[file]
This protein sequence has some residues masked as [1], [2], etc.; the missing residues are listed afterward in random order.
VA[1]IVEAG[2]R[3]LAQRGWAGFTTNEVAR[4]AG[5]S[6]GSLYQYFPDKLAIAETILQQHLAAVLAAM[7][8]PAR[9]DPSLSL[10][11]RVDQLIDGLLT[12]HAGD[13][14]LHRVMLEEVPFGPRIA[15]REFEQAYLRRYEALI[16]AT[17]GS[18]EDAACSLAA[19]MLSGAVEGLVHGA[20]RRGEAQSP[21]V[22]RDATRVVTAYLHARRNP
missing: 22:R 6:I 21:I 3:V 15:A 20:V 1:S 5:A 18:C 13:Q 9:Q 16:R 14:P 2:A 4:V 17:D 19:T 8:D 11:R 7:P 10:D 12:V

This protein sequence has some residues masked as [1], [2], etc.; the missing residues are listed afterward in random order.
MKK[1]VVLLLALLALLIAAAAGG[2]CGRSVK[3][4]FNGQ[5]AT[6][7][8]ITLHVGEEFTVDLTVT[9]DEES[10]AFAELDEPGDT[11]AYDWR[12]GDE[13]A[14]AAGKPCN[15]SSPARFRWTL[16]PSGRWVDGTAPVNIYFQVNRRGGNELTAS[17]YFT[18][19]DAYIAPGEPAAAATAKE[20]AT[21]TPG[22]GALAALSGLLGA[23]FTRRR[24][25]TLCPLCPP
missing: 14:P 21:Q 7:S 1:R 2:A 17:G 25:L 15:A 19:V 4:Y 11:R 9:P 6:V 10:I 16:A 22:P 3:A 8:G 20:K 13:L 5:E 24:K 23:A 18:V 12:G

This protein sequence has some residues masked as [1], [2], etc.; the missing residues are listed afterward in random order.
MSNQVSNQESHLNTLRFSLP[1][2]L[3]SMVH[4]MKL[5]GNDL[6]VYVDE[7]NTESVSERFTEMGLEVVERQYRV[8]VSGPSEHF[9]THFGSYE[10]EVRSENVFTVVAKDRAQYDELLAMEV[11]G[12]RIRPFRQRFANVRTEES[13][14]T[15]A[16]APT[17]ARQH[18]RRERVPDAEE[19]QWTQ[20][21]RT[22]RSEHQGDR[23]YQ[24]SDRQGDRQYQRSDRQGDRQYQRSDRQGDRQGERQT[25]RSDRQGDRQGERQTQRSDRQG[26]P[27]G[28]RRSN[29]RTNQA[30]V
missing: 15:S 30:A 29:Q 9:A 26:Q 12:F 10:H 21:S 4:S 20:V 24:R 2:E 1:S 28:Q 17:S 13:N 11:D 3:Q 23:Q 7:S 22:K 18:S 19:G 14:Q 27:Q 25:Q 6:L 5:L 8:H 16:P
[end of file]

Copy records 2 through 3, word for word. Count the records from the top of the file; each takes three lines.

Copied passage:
This protein sequence has some residues masked as [1], [2], etc.; the missing residues are listed afterward in random order.
MKK[1]VVLLLALLALLIAAAAGG[2]CGRSVK[3][4]FNGQ[5]AT[6][7][8]ITLHVGEEFTVDLTVT[9]DEES[10]AFAELDEPGDT[11]AYDWR[12]GDE[13]A[14]AAGKPCN[15]SSPARFRWTL[16]PSGRWVDGTAPVNIYFQVNRRGGNELTAS[17]YFT[18][19]DAYIAPGEPAAAATAKE[20]AT[21]TPG[22]GALAALSGLLGA[23]FTRRR[24][25]TLCPLCPP
missing: 14:P 21:Q 7:S 1:R 2:A 17:G 25:L 15:A 19:V 4:Y 11:R 9:P 6:V 10:I 16:A 22:P 3:A 8:G 20:K 13:L 5:E 24:K 23:A 18:V 12:G

This protein sequence has some residues masked as [1], [2], etc.; the missing residues are listed afterward in random order.
MSNQVSNQESHLNTLRFSLP[1][2]L[3]SMVH[4]MKL[5]GNDL[6]VYVDE[7]NTESVSERFTEMGLEVVERQYRV[8]VSGPSEHF[9]THFGSYE[10]EVRSENVFTVVAKDRAQYDELLAMEV[11]G[12]RIRPFRQRFANVRTEES[13][14]T[15]A[16]APT[17]ARQH[18]RRERVPDAEE[19]QWTQ[20][21]RT[22]RSEHQGDR[23]YQ[24]SDRQGDRQYQRSDRQGDRQYQRSDRQGDRQGERQT[25]RSDRQGDRQGERQTQRSDRQG[26]P[27]G[28]RRSN[29]RTNQA[30]V
missing: 15:S 30:A 29:Q 9:A 26:Q 12:F 10:H 21:S 4:S 20:V 24:R 2:E 1:S 28:Q 17:S 13:N 11:D 3:Q 23:Q 7:S 22:K 18:S 19:G 14:Q 27:Q 25:Q 6:L 5:L 8:H 16:P